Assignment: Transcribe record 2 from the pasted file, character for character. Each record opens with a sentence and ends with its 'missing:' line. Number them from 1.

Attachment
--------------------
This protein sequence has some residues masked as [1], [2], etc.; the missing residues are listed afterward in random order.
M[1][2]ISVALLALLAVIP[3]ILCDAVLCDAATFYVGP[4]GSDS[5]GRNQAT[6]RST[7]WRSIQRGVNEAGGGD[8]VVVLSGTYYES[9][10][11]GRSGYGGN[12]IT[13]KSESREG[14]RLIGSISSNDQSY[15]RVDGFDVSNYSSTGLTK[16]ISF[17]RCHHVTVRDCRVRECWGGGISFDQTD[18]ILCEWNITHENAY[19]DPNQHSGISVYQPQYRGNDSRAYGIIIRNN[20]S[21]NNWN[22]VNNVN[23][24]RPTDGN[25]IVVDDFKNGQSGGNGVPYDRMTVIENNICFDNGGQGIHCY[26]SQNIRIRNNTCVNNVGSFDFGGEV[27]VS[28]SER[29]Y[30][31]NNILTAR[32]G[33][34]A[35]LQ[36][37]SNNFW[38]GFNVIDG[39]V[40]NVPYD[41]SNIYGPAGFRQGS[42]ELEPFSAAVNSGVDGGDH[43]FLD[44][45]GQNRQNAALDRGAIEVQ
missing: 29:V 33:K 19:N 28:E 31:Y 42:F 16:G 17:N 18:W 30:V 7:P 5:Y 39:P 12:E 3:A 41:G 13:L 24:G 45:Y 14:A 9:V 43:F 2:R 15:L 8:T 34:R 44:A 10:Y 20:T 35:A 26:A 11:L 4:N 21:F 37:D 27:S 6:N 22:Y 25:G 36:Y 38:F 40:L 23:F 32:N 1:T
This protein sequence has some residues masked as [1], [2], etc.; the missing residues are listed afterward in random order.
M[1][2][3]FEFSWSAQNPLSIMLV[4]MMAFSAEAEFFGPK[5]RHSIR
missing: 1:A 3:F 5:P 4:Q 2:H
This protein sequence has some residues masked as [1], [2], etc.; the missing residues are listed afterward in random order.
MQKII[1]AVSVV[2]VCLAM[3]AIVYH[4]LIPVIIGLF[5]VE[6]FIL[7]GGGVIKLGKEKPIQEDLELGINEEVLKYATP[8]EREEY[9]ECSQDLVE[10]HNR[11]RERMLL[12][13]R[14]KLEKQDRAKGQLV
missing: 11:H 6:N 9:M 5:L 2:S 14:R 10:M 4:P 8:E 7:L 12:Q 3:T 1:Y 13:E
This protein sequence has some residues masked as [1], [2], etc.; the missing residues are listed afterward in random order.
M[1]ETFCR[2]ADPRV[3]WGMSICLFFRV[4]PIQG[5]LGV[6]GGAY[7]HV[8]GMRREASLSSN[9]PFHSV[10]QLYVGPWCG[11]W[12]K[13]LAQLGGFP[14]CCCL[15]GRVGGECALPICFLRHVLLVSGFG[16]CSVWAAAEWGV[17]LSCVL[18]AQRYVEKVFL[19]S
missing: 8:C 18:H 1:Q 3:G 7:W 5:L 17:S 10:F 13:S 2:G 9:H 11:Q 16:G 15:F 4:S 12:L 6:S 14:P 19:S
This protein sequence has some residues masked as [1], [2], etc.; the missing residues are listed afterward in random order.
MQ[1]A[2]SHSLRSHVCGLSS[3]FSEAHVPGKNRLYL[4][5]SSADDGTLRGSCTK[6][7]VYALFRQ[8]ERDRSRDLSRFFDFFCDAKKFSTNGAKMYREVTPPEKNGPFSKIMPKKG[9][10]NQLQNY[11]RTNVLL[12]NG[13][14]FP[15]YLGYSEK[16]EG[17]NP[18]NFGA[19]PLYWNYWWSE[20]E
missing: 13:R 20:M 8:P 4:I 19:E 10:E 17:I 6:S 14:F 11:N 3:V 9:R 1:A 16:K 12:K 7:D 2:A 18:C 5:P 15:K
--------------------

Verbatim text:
This protein sequence has some residues masked as [1], [2], etc.; the missing residues are listed afterward in random order.
M[1][2][3]FEFSWSAQNPLSIMLV[4]MMAFSAEAEFFGPK[5]RHSIR
missing: 1:A 3:F 5:P 4:Q 2:H